By Sue Stefko
(Appeared in Glebe Report February 2017)
For decades, there has been talk of redeveloping the buildings in the oldest part of Natural Resource Canada’s Booth St Complex. On Tuesday, January 24th, that process finally became official, as Canada Lands Company (CLC) hosted its first public information session on the project. The land is situated just south of the Queensway, bordered by Orangeville Street to the North, Norman Street to the South, and by Booth and Rochester Streets to the East and West respectively. CLC acquired the 6.5 acre site, which includes seven buildings and 325 parking spots, in October 2015. Going forward, CLC has a relatively ambitious schedule, undertaking an analysis of the best uses of the site in the near future, and coming forward with its initial concept development in April. This will be followed by a community information session to review the proposed concepts in summer 2017, with a preferred option identified in the fall. If all goes smoothly, CLC plans to submit the plan to the City of Ottawa for approval in late 2017 or early 2018. So far, all that is known of CLC’s intentions is its plan to develop a mixed-use community consisting of both residential and commercial buildings.
This opportunity has been much anticipated, with many seeing it as Ottawa’s answer to Toronto’s Distillery District. Indeed, while the property is neither as large as its Toronto counterpart, nor the buildings as old, this location offers a central location, ample space, and beautiful, historic buildings. In fact, of the seven buildings currently on the site, five of them have federal heritage designations. The Energy, Mines and Resources Complex Ore Dressing Laboratory (1932) is perhaps the most well-known building on the site. This building was designed by Werner Ernst Noffke, one of Ottawa’s most influential architects, who designed approximately 200 buildings in Ottawa, including the Central Post Office (1939) at the corner of Elgin and Sparks streets, the Blackburn Building (1913) on Sparks St., and Ogilvy’s department store (1907) at Rideau and Nicholas streets.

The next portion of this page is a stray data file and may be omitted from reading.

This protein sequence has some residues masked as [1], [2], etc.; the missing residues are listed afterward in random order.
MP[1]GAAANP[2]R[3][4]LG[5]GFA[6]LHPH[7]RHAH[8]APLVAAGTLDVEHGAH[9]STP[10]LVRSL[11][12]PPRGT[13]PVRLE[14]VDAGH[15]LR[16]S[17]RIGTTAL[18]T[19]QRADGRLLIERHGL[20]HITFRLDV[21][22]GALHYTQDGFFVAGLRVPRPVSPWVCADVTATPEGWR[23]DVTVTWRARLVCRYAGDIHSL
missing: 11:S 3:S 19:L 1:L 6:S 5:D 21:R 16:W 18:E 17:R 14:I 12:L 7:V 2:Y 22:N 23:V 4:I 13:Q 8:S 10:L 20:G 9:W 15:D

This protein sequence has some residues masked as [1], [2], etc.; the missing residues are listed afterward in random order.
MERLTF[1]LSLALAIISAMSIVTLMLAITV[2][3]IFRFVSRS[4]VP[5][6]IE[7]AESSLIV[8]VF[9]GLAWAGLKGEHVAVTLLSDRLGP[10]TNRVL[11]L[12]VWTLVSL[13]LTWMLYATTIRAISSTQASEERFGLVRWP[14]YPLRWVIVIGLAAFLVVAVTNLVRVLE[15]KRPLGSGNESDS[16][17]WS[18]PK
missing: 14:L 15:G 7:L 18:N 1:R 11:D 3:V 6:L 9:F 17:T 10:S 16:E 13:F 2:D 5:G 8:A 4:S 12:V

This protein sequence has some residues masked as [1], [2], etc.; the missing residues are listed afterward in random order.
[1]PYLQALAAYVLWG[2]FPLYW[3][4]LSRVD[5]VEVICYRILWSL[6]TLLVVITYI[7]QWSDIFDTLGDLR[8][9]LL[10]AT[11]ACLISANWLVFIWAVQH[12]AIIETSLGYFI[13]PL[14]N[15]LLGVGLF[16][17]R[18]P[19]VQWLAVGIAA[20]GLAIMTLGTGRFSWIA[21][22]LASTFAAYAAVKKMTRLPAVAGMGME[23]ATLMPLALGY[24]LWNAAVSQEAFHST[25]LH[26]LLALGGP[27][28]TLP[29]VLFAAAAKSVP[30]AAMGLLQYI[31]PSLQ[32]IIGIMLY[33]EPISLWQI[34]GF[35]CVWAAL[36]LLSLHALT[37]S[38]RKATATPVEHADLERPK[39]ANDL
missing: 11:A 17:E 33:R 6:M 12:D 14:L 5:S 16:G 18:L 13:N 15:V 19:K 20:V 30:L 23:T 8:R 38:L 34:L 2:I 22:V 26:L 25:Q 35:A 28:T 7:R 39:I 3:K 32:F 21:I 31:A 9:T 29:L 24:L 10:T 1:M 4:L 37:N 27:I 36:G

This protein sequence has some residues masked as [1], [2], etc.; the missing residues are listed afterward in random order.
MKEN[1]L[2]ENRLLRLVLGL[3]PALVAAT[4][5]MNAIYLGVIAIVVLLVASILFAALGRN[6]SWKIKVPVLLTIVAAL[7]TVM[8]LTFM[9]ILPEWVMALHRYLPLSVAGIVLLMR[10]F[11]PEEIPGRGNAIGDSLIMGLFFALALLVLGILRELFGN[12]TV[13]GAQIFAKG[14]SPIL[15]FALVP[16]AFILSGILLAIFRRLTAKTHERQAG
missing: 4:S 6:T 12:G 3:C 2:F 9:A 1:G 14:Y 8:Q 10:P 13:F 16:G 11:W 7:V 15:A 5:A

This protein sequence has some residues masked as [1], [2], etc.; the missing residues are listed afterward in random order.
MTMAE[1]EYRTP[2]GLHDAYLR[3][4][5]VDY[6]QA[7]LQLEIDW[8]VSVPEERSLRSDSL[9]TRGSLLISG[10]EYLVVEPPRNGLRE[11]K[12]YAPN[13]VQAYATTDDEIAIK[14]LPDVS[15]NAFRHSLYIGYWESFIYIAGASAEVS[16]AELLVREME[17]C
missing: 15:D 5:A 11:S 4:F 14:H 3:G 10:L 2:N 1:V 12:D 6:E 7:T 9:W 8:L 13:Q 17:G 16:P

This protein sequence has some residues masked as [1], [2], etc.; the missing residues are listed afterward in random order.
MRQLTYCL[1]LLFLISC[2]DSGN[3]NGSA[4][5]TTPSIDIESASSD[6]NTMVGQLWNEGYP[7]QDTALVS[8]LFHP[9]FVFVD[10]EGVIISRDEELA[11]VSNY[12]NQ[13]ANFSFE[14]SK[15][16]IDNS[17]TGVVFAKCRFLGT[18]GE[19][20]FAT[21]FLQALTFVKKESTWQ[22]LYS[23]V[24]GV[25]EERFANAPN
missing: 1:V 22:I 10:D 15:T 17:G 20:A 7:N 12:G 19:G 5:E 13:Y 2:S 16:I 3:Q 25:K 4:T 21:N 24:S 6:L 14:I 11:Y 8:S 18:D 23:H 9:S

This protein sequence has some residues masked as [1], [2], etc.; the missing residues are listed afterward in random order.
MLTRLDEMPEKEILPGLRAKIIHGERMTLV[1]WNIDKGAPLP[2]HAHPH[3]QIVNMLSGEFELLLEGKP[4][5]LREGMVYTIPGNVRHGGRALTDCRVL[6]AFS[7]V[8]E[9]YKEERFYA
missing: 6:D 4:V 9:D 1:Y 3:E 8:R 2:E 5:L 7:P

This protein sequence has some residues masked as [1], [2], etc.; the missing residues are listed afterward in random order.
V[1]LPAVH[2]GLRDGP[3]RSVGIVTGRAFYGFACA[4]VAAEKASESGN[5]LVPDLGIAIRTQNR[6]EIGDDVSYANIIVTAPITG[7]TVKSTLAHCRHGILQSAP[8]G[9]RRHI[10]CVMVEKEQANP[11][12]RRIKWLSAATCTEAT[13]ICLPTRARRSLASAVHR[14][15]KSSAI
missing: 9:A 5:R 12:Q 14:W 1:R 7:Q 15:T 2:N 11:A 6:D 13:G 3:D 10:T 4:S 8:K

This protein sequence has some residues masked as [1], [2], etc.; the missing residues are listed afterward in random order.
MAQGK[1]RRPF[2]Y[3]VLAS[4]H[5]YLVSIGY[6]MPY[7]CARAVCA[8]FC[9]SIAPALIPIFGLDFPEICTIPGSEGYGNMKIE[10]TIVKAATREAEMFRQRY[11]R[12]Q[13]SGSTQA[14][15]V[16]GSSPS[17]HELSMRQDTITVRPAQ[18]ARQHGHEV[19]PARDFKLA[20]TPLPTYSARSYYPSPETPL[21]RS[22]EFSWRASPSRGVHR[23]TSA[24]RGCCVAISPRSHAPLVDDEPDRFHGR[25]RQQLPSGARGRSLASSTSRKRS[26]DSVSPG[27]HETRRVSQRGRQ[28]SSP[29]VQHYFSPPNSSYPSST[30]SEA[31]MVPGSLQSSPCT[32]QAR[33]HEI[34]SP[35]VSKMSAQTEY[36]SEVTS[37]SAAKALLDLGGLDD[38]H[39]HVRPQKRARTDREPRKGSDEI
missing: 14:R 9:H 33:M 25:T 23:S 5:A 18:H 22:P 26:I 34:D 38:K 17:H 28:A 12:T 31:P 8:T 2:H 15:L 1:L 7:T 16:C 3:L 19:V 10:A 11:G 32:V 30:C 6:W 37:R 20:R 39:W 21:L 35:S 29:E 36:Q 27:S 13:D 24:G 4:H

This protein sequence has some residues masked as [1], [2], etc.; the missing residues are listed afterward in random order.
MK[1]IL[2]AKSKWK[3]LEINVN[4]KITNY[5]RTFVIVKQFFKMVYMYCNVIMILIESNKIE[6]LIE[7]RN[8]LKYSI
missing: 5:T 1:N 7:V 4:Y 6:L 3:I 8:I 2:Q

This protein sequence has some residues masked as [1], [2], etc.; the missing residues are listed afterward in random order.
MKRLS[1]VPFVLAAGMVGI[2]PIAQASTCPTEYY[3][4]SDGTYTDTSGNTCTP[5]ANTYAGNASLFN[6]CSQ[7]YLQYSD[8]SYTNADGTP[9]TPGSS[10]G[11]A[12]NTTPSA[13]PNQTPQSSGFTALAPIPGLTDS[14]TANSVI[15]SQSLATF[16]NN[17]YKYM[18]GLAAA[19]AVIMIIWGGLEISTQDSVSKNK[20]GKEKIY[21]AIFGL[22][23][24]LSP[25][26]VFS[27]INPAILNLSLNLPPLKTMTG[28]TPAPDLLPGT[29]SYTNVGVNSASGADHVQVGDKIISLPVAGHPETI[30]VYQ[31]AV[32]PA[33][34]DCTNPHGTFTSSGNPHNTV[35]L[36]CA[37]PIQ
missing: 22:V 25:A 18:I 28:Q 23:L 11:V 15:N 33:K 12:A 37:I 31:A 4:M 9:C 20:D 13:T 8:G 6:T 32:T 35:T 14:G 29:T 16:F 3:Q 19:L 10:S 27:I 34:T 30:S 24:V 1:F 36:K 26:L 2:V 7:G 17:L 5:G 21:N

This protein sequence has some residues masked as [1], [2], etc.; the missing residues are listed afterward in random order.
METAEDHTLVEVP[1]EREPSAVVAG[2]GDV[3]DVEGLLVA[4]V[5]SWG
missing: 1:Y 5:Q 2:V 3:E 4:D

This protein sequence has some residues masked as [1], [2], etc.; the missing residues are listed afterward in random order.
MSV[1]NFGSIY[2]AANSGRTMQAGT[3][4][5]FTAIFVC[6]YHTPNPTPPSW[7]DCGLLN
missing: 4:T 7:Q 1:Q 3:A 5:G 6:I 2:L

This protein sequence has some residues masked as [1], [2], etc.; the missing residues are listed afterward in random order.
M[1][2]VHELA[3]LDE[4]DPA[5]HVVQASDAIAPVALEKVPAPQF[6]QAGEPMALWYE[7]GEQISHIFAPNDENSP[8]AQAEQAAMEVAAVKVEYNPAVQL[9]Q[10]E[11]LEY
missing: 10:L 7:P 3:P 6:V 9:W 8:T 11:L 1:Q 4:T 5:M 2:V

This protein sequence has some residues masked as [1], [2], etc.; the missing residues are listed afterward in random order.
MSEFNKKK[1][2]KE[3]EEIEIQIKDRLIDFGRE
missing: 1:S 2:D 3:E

Keeping those historic buildings as part of honouring Ottawa’s heritage was, in fact, one of the most common comments that people placed on the ‘idea board’ available at the information session, where residents were invited to share their hopes for the project. Other common requests included a grocery store, small independent businesses, community green space, and a place to welcome arts and culture.
CLC plans to keep the community apprised throughout the process, holding a number of public meetings and possibly arranging smaller consultations for interested stakeholders. CLC has created a website (http://www.rueboothstreet.ca/) for anyone who would like to read about the project, provide feedback or suggestions on the redevelopment, or sign up to be kept informed of future consultations.
As with any development in our neighbourhood, the Glebe Annex Community Association will remain involved throughout the process, participating in the consultations, and informing our members as further information becomes available.
One of the historic buildings on the Booth Street site proposed for redevelopment is the Energy, Mines and Resources Complex Ore Dressing Laboratory (1932), designed by influential architect Werner Ernst Noffke
Natural Resource Canada’s Booth Street Complex, a 6.5-acre site with seven buildings bordered by Orangeville, Norman, Booth and Rochester streets, has been proposed for redevelopment (Google Images)